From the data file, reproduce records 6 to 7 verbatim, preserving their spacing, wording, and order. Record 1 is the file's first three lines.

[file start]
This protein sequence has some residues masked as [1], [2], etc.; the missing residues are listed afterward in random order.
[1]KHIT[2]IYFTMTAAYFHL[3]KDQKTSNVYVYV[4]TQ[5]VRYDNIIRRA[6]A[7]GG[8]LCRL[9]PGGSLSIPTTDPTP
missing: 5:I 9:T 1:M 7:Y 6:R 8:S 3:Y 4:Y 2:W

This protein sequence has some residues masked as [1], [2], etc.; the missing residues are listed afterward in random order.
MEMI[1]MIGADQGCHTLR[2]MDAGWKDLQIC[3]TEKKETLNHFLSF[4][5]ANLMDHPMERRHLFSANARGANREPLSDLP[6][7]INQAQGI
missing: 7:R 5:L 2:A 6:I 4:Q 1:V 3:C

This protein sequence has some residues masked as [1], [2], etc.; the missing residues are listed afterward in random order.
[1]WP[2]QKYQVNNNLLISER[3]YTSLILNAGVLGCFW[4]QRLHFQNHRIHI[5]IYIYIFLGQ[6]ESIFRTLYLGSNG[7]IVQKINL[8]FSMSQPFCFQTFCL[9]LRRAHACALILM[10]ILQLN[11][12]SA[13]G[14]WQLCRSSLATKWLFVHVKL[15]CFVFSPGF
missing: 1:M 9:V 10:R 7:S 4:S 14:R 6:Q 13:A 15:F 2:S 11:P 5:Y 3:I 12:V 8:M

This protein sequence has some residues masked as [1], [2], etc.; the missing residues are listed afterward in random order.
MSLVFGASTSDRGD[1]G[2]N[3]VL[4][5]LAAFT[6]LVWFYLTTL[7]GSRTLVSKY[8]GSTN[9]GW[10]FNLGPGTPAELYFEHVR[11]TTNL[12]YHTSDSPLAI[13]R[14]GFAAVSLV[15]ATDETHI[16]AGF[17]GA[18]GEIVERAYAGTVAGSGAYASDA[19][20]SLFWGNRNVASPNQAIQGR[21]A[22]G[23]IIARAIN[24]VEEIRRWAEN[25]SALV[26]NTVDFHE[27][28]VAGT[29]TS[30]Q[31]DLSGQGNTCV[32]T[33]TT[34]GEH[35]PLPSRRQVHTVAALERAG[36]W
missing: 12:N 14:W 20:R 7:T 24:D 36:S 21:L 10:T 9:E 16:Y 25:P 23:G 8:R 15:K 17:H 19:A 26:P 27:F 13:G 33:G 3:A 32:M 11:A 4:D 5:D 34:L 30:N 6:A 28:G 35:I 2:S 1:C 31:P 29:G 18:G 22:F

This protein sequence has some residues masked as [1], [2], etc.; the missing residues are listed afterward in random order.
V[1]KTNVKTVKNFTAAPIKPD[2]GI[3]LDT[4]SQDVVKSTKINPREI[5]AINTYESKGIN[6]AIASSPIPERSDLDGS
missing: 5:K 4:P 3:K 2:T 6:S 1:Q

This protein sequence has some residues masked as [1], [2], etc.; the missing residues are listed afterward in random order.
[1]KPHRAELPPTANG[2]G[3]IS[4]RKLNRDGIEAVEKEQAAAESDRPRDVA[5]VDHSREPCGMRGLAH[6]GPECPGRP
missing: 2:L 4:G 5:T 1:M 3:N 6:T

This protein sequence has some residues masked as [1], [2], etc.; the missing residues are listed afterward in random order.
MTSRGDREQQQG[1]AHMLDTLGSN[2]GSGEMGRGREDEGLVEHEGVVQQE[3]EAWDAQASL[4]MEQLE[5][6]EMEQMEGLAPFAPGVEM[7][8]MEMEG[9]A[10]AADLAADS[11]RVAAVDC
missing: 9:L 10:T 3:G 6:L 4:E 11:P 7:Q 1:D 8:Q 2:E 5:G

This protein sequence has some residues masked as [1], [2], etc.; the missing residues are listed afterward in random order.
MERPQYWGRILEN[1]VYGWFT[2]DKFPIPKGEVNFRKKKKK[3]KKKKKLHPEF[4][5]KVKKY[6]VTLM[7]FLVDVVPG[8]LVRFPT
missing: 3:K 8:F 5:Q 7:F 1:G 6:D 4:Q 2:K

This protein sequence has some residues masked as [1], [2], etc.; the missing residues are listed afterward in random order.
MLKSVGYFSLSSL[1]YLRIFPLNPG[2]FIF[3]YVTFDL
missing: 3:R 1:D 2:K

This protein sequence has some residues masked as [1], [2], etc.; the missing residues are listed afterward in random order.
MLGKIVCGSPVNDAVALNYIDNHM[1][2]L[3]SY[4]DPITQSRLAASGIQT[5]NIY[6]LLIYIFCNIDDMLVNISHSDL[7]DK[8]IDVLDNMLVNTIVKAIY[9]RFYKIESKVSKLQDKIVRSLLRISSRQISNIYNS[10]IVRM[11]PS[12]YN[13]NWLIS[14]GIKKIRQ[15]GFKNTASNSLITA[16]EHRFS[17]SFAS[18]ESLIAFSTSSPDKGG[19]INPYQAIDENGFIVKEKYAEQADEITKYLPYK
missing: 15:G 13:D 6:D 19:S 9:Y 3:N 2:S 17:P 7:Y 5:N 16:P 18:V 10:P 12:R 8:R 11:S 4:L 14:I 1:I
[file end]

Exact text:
This protein sequence has some residues masked as [1], [2], etc.; the missing residues are listed afterward in random order.
[1]KPHRAELPPTANG[2]G[3]IS[4]RKLNRDGIEAVEKEQAAAESDRPRDVA[5]VDHSREPCGMRGLAH[6]GPECPGRP
missing: 2:L 4:G 5:T 1:M 3:N 6:T

This protein sequence has some residues masked as [1], [2], etc.; the missing residues are listed afterward in random order.
MTSRGDREQQQG[1]AHMLDTLGSN[2]GSGEMGRGREDEGLVEHEGVVQQE[3]EAWDAQASL[4]MEQLE[5][6]EMEQMEGLAPFAPGVEM[7][8]MEMEG[9]A[10]AADLAADS[11]RVAAVDC
missing: 9:L 10:T 3:G 6:L 4:E 11:P 7:Q 1:D 8:Q 2:E 5:G